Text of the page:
There are many good traditions in the African culture which have made an impact on groups of people. These traditions convey unique values. We must be careful before we abandon them as Christianity is introduced. If they are indigenous, then we need to give them Christian meaning and root the Gospel into the African soil. At this point it has to be mentioned that the real ‘indigenizer’ is the African himself.[20]

Again, Kibira placed himself in connection with the German missiological model. There was, however, one key difference: the foreign missionary was not to be the one to indigenize the church. On the contrary, it would be the African Christians themselves. African Christians understood both traditions and Tradition; they were the ones who could best understand how to root Christianity in African soil. Much of Kibira’s work focused on understanding how African concepts of kinship could dialogue with Christian ideas of fellowship.[21] He attempted to root Christianity in indigenous African worldviews while at the same time offering a model of fellowship to the wider church.

Tradition, regardless of small or large “T’s,” was a chain that related people to their spiritual and familial ancestors. At the same time, however, Kibira recognized another potential problem. He wrote, “Chains can bind; become rigid and sterile.” Many Protestant Churches became set in their ways, the worship became cold, and the general level of commitment dropped. Kibira argued that the Churches needed revival.[22] Much in the same way that his own faith and commitment to the Church was deepened by his experience with the Balokole movement, Kibira called on the Churches to always rekindle their spiritual energies, and direct them toward the world.

The main emphasis of the revival has always been “JESUS”. The Abalokole maintain that in order to be a Christian, one has to accept Jesus Christ the Son of God as his personal Savior, and that this cannot be achieved unless one repents and puts right the things one had damaged during one’s rebellion and then receives in faith, God’s forgiveness. The Christian’s life then becomes a walk in the light and a willingness to repent daily of all sins. From this forgiveness, Christians have a special gift of joy in their lives that cannot be ignored. Out of this spiritual discovery many revival Christians have volunteered to leave their jobs and work for the Church as evangelists and ministers.[23]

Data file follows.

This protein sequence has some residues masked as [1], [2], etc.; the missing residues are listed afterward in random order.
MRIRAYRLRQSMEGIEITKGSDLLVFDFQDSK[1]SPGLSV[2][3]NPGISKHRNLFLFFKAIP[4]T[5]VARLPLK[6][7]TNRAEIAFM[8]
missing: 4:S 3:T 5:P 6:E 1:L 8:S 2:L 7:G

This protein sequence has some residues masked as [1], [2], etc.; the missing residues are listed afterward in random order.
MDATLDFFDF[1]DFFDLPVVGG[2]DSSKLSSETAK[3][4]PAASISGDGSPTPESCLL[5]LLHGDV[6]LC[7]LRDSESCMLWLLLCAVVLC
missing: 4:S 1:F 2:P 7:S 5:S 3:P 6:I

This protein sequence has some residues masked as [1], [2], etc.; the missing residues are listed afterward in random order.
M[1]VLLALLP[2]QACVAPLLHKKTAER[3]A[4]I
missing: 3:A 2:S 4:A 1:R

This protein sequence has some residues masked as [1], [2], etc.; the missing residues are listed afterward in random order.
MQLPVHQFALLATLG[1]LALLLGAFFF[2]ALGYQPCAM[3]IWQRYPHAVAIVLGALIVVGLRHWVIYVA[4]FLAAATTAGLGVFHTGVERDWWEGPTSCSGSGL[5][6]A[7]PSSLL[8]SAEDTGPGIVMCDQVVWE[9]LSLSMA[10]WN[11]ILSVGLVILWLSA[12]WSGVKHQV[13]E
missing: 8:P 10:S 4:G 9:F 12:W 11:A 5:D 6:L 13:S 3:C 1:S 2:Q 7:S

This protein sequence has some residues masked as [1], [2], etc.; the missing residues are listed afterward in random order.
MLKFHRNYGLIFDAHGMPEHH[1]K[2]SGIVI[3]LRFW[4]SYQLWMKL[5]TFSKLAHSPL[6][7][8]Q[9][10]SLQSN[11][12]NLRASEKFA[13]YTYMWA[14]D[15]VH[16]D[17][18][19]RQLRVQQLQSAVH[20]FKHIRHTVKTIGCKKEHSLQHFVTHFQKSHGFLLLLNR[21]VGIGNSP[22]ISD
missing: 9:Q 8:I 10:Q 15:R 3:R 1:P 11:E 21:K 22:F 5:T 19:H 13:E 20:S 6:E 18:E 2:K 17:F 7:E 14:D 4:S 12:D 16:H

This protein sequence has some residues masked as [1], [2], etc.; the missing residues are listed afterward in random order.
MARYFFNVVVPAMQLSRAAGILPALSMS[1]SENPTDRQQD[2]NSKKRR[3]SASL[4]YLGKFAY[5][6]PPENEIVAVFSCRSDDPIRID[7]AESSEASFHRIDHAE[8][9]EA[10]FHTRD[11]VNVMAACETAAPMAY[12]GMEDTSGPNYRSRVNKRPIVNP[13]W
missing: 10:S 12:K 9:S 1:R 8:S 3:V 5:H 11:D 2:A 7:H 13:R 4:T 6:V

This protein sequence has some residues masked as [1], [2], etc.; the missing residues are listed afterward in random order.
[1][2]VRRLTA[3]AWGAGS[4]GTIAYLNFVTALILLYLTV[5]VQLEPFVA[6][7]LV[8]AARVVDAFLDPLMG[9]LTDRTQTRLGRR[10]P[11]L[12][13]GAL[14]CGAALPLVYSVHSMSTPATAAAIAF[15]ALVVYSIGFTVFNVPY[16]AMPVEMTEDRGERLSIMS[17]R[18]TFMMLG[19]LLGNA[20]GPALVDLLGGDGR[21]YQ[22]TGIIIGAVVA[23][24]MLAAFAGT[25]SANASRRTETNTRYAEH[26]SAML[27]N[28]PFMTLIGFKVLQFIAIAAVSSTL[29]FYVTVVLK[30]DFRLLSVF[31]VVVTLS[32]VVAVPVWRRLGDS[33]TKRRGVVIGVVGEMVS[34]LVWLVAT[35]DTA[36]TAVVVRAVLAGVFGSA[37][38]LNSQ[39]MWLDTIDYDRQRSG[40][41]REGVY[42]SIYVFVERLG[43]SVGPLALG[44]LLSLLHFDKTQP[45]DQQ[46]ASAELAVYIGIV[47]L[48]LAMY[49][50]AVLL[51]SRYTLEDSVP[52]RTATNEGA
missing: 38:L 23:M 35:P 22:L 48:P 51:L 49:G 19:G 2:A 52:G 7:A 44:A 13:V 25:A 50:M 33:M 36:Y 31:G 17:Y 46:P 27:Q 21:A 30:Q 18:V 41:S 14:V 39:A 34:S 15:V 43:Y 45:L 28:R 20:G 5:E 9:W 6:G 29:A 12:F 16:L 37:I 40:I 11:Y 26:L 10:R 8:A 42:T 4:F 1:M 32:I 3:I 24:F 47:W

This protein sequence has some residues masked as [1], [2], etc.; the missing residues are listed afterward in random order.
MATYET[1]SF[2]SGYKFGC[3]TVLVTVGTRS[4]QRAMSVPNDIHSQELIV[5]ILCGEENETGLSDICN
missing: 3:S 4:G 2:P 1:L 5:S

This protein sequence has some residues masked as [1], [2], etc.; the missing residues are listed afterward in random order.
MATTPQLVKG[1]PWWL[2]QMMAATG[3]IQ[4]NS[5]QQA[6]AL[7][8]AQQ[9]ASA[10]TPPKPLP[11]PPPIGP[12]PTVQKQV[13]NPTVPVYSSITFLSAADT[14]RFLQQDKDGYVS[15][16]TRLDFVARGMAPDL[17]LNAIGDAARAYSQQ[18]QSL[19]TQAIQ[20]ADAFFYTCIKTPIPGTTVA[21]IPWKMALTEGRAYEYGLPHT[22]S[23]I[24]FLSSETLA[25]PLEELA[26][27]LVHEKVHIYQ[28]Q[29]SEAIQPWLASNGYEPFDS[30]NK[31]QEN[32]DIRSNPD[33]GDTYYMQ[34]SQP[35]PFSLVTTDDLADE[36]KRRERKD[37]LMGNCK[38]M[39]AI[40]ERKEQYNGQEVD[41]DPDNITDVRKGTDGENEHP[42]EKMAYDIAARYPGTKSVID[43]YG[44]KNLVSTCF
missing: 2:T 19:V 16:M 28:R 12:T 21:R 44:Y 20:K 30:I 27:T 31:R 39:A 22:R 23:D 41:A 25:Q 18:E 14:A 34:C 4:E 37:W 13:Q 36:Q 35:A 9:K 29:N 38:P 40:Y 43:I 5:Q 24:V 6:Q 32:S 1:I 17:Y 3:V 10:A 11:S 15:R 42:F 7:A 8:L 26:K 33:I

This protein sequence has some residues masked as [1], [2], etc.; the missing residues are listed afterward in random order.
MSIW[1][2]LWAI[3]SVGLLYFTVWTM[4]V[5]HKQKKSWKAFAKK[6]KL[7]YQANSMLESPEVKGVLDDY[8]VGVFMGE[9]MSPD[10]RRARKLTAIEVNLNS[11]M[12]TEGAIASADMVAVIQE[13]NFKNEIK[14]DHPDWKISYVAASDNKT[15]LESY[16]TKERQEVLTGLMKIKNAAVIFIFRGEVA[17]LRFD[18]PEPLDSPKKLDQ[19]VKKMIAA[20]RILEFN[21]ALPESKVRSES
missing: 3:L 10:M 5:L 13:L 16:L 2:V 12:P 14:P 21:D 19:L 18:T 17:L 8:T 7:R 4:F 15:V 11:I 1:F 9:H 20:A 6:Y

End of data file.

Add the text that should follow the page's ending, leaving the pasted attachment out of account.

Kibira knew that Africa faced major need in the areas of food security, migratory labor, women’s and family problems, healthcare, and education. For Kibira, a highly motivated and spiritually charged Church could use its energies to build diaconal, or service, ministries in all of these areas. He wrote, “The church has the responsibility to preach the Gospel to all. But after that it will find that it cannot escape being busy with people. To uplift them, to change their ethnics for the better and to dress their wounds, to feed the hungry and others.”[24] Yet for all of the energy that revival gave to the Churches, it also posed a threat. Sometimes revivals led to theological ideas and practices that fell outside of the Christian tradition and divided the body of Christian believers. Therefore, the revival and the established Church had a lot to gain from each other. As Kibira wrote “The principle task confronting the official Church is the willingness to listen to the revival. It is only in this was that well-trained theologians will be able to offer their constructive criticism of the revival.”[25]

At the Addis Ababa conference, Kibira showed that he was aware of some of the major tensions within the world church—viz, the church as universal and the church as locally rooted, the church as part of an ancient tradition and the church as ever new, the church as a united body and the church as many different members. His answers to these problems attempted to show that while there would be no easy solutions, the tension itself was constructive. His answers showed a great deal of sensitivity to the particular and the universal dimensions of the Christian church in the 20th century. Kibira’s ideas were so well received that he was asked to lead opening worship at the Uppsala Cathedral at the 1968 meeting of the World Council of Churches. His reputation also quickly advanced within Lutheran circles. In 1970, Kibira was elected chairman of the Commission on Church Cooperation for the Lutheran World Federation General Assembly. Perhaps the greatest honor came, however, when Kibira was elected President of the Lutheran World Federation in 1977. He was the first African to hold the position. It was an exciting moment for African Lutherans and a great honor to the Lutheran Church in Tanzania. The President of Tanzania, Julius Nyerere, was so pleased with Kibira that he called a state banquet in the Bishop’s honor. As President of the LWF, Kibira worked tirelessly to keep ecumenism, social justice, and faithful discipleship on the federation’s agenda. He held the post until 1984.[26]